Putin is securing trillions of dollars of oil resources by invading Crimea. He now needs a land bridge in order to prevent the people on Crimea from falling into dire poverty and revolting against him.
This is all very simple economics of blood for oil.
Read the following: europe/in-taking-crimea-putin-gains-a-se a-of-fuel-reserves.html?_r=0

Posted by BentleyK | Report as abusive

Oh really? Its not about Money? How come then the World Bank/IMF Loans also come with a Monsanto connection?

Its ALWAYS about money.

Posted by Omasta81 | Report as abusive

Russia’s thinly veiled attempt to control South Eastern Ukraine certainly does have significant economic underpinnings. The Donbas Region has historically produced a great deal of military machinery and armament for Russia. Coal is its major natural resource, contributing greatly to Ukraine’s industrial capability and energy independence. All of this is integral to Ukraine’s prospects for sustained economic viability. Russia wants to divide and conquer by undermining Ukraine’s ability to produce and become economically competitive, thereby destabilizing its political independence.

Posted by baxter0113 | Report as abusive

“For Putin, power is clearly more important than prosperity.” – is correct if you are talking about prosperity of an average Russian citizen. For Putin himself and his cronies, power is money and money is power.

Posted by UauS | Report as abusive

Mony has rarely been an issue in imperial Russia foreign policy – political considerations always prevailed.
Even now in Russia an overwhelming majority of Russian voters strongly support President Putin move to reunite with Crimea despite the already staggering official price tag.
And now I have so far heard not a single question from a fellow Russian citizen with regard to the price of hosting about 800,000 refugees from Ukraine south-east – Russians just treat them all as members of one large Russian family (even if some of them may be actually ethnic Ukrainians who are treated just as some very close cousins).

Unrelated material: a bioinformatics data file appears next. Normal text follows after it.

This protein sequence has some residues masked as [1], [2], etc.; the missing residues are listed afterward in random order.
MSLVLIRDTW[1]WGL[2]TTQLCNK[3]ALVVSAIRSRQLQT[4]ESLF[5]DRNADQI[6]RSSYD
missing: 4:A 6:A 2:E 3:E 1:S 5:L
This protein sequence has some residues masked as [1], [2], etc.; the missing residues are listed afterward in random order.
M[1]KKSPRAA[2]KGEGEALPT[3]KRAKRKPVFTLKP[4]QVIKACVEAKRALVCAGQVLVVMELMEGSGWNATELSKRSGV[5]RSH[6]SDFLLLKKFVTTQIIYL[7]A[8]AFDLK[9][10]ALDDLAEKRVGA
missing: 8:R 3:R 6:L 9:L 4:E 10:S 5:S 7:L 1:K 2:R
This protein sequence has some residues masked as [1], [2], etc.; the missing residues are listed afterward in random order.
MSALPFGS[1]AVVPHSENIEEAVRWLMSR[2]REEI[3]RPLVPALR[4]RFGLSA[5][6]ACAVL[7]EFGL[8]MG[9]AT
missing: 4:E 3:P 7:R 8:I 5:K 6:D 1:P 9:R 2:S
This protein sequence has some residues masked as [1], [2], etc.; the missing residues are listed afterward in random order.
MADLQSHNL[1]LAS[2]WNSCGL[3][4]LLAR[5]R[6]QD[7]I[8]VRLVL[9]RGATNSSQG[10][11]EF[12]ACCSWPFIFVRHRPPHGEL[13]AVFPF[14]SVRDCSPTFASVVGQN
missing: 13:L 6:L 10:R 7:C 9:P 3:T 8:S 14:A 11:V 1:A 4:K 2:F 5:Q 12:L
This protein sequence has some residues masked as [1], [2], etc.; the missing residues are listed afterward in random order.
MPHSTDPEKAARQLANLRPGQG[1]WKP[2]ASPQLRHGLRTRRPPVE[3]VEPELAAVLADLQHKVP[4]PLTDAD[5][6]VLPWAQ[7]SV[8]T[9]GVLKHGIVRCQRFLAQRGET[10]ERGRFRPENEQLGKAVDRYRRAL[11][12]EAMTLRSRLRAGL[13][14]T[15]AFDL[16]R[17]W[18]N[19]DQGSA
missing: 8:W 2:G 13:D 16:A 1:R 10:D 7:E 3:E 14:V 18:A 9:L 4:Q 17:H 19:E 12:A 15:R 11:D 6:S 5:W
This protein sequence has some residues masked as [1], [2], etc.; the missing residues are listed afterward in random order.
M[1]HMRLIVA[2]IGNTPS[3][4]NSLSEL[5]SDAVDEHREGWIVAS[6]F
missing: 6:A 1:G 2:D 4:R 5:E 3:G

Posted by snkuz1955 | Report as abusive

Author obviously confuses money with capital.
What creates the money? Capital does!
E.g. control over natural resources, military power that can be enforced onto people and loyal judicial system that secures ruling regime is the capital that enables regime to enforce the monetary and taxation (business and entrepreneurship is just the subject of that) systems on their subjects. Control over Ukraine is the capital with a lot of interests!

Posted by rologan | Report as abusive

Dude, this is all about money. Putin and his KGB mafia cronies have stolen trillions of dollars worth of gas from the Ukrainian people. Read this: europe/in-taking-crimea-putin-gains-a-se a-of-fuel-reserves.html?_r=1

Perhaps not all wars are about money. But Putin’s theft of Ukrainian land is ALL about money.

Posted by BentleyK | Report as abusive

I would postulate that economics and politics are completely separate entities in a healthy country – once one starts to dominate the other (USA ecomomics>polictics) (Russia – politics over economics) then undesired results occur.

Posted by BidnisMan | Report as abusive

Russia is in a defense position. It’s not the Ukraine-Russia war but interests of the U.S. military complex and energy industry versus russian interests. The war in the Ukraine is the worst example for wars without big money involved.